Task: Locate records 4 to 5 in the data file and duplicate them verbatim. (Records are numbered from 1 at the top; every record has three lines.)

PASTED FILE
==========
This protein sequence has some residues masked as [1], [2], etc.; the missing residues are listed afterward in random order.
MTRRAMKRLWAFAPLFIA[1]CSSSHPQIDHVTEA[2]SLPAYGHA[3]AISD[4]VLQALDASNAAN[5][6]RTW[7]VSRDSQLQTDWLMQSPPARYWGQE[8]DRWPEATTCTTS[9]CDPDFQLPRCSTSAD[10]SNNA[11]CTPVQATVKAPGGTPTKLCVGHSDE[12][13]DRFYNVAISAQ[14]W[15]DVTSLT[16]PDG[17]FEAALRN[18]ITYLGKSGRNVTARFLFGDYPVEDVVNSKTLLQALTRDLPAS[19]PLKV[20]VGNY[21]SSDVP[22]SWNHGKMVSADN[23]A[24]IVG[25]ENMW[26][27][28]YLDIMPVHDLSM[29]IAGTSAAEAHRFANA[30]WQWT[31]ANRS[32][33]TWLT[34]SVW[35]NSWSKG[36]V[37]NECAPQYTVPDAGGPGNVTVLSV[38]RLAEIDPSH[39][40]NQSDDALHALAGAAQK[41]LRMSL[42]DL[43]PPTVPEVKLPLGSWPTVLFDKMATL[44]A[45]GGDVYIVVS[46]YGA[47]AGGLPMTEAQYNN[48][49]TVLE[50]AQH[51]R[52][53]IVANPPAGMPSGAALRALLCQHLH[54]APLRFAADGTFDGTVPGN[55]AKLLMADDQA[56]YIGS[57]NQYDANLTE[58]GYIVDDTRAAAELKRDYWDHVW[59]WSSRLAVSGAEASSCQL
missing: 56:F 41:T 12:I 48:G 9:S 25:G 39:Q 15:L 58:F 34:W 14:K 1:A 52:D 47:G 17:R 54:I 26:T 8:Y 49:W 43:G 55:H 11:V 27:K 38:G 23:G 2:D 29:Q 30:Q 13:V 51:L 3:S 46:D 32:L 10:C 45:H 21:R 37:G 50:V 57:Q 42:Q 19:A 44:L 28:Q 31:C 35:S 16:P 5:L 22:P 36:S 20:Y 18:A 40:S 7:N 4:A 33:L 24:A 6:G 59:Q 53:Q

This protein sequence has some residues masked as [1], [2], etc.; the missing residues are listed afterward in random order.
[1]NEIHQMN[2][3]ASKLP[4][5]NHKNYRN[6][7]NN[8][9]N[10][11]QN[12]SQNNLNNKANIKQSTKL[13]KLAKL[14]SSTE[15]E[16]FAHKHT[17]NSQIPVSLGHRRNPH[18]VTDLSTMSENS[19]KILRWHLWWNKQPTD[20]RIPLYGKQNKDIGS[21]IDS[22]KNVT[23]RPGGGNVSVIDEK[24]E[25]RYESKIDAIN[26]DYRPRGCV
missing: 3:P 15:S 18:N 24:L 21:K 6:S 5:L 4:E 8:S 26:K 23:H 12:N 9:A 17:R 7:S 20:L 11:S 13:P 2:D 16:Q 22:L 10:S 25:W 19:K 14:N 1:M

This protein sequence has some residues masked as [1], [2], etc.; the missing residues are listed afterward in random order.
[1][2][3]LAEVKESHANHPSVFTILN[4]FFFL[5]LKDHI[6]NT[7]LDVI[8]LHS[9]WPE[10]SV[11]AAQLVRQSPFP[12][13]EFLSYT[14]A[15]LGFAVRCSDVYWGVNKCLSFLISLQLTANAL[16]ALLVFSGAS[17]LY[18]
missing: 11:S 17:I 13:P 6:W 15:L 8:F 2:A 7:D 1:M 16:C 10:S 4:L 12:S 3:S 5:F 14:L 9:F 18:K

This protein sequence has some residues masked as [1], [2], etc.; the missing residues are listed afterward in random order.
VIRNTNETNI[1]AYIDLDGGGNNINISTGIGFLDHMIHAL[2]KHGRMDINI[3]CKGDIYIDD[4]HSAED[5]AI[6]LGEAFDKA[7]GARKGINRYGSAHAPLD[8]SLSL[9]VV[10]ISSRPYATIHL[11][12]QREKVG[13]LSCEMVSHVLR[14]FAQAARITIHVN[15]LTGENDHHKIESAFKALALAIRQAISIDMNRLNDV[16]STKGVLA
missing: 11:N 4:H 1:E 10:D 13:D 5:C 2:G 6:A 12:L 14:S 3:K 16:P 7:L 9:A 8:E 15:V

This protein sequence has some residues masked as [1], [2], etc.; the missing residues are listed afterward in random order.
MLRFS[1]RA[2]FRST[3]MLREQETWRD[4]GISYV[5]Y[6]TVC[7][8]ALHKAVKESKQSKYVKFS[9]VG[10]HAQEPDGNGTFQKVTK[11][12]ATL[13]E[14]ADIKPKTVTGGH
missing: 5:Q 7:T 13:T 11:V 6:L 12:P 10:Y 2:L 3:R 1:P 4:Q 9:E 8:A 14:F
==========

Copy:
This protein sequence has some residues masked as [1], [2], etc.; the missing residues are listed afterward in random order.
VIRNTNETNI[1]AYIDLDGGGNNINISTGIGFLDHMIHAL[2]KHGRMDINI[3]CKGDIYIDD[4]HSAED[5]AI[6]LGEAFDKA[7]GARKGINRYGSAHAPLD[8]SLSL[9]VV[10]ISSRPYATIHL[11][12]QREKVG[13]LSCEMVSHVLR[14]FAQAARITIHVN[15]LTGENDHHKIESAFKALALAIRQAISIDMNRLNDV[16]STKGVLA
missing: 11:N 4:H 1:E 10:D 13:D 5:C 2:G 6:A 12:L 14:S 3:K 16:P 7:L 9:A 8:E 15:V

This protein sequence has some residues masked as [1], [2], etc.; the missing residues are listed afterward in random order.
MLRFS[1]RA[2]FRST[3]MLREQETWRD[4]GISYV[5]Y[6]TVC[7][8]ALHKAVKESKQSKYVKFS[9]VG[10]HAQEPDGNGTFQKVTK[11][12]ATL[13]E[14]ADIKPKTVTGGH
missing: 5:Q 7:T 13:T 11:V 6:L 12:P 10:Y 2:L 3:R 1:P 4:Q 9:E 8:A 14:F